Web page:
Américo Tesoriere

Américo Miguel Tesoriere, sometimes nicknamed Mérico[1][2] (Buenos Aires, March 18, 1899 – December 30, 1977), was an Argentine football goalkeeper who spent most of his career in Boca Juniors. He is regarded as one of the first idols of the club, and as one of the best Argentine goalkeepers.[1]

Américo Tesoriere
Tesoriere 1927.jpg
Tesoriere in 1927 as he appeared
on the cover of El Gráfico
Personal information
Full name Américo Miguel Tesoriere
Date of birth (1899-03-18)March 18, 1899
Place of birth Buenos Aires, Argentina
Date of death December 30, 1977(1977-12-30) (aged 78)
Playing position(s) Goalkeeper
Senior career*
Years Team Apps (Gls)
1916–1920 Boca Juniors 47 (0)
1921 Sportivo del Norte ? (?)
1922–1927 Boca Juniors 97 (0)
National team
1920–1925 Argentina 32 (?)
* Senior club appearances and goals counted for the domestic league only

Tesoriere was the third goalkeeper in the history of the Argentina national team after José Buruca Laforia and Carlos Wilson, winning two Copa América with the squad, keeping his goal unbeaten in both competitions.[3]

BiographyEdit

 
Tesoriere on the cover of El Gráfico n° 158 (July 1922), the first time the publication displayed a football player as its main subject

Born in Barracas as Américo Miguel Tesoriero in 1899,[1] he started his career as goalkeeper in Club Aurora of La Boca.[4] He later moved to Boca Juniors, where he played in the youth divisions until his debut in the senior squad in 1916 at the age of 17, replacing goalkeeper Fabbiani, who had been seriously injured. He played for Boca Juniors until 1927, except for the 1921 season when he played for Sportivo del Norte.

Nicknamed La Gloria,[4] Tesoriere soon gained the attention of media and fans for his skills and good performances, being called up for the Argentina national team in 1920. With Argentina he played the 1921 and 1921 Copa América (then called "Campeonato Sudamericano"), keeping his goal unbeaten in both occasions.[1] At the end of the Argentina v. Uruguay match for the 1924 South American Championship, Tesoriere was carried aloft by the Uruguayan supporters as a recognition for his outstanding performance during the game.[3] The crowd said to President of Uruguay, José Serrato (who had attended the match): "Sir, this man did not allow us to defeat the Argentine team".[5]

 
Tesoriere in an exhibition, 1974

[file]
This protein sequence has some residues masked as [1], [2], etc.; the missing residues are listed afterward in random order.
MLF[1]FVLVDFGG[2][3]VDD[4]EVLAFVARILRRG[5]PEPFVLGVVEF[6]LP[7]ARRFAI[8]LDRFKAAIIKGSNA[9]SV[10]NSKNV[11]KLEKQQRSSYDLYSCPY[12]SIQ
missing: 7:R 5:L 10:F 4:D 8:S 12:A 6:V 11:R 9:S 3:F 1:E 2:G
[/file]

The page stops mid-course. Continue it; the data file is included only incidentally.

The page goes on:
Tesoriere was also the first footballer to appear on the cover of El Gráfico, the most famous sports magazine of Argentina, in July 1922.[1]

He was part of the Boca Juniors team that toured on Europe in 1925, receiving only 16 goals in 19 matches played. With Boca Juniors, Tesoriere played 184 matches, winning a total of 14 titles, including five Primera División championships and seven National cups and two international cups. With the Argentina national team, he won two Copa Américas in 32 matches played.[4]

After leaving the club in 1927, Tesoriere returned to Boca Juniors ten years later in an administrative role and stayed with the club as groundsman until 1953. On May 25, 1940, Tesoriere raised the Argentine flag at the inauguration of La Bombonera.

When he was answered about his retirement at a short age, Tesoriere stated: "I decided to retire because of the internal problems in Boca Juniors. I was part of the elections, but always in the loser side, of course".[6]

Tesoriere died on December 30, 1977, at the age of 78.[4]

The famous song "We have a goalkeeper who is a marvel himself; He stops penalty shots sitting on a chair" was composed by the Boca Juniors supporters in honor of Tesoriere.[3]

TitlesEdit

ClubEdit

Boca Juniors

National teamEdit

Argentina

ReferencesEdit

  1. ^ a b c d e Américo de América on Un Caño web magazine
  2. ^ Horacio D. Rosatti, Cien años de multitud: El período amateur (1905-1930) (Editorial Galerna, 2008; ISBN 9505565402), p. 118
  3. ^ a b c EL DÍA QUE AMÉRICO TESORIERE FUE LLEVADO EN ANDAS POR LOS HINCHAS URUGUAYOS on DeporTV, 2 Nov 2015
  4. ^ a b c d Américo Tesoriere, "La Gloria" on AFA website
  5. ^ Idolos de la Selección: Américo Tesoriere on El Gráfico, 30 Apr 2014
  6. ^ Siete Días magazine n° 389, 18 November 1974

External linksEdit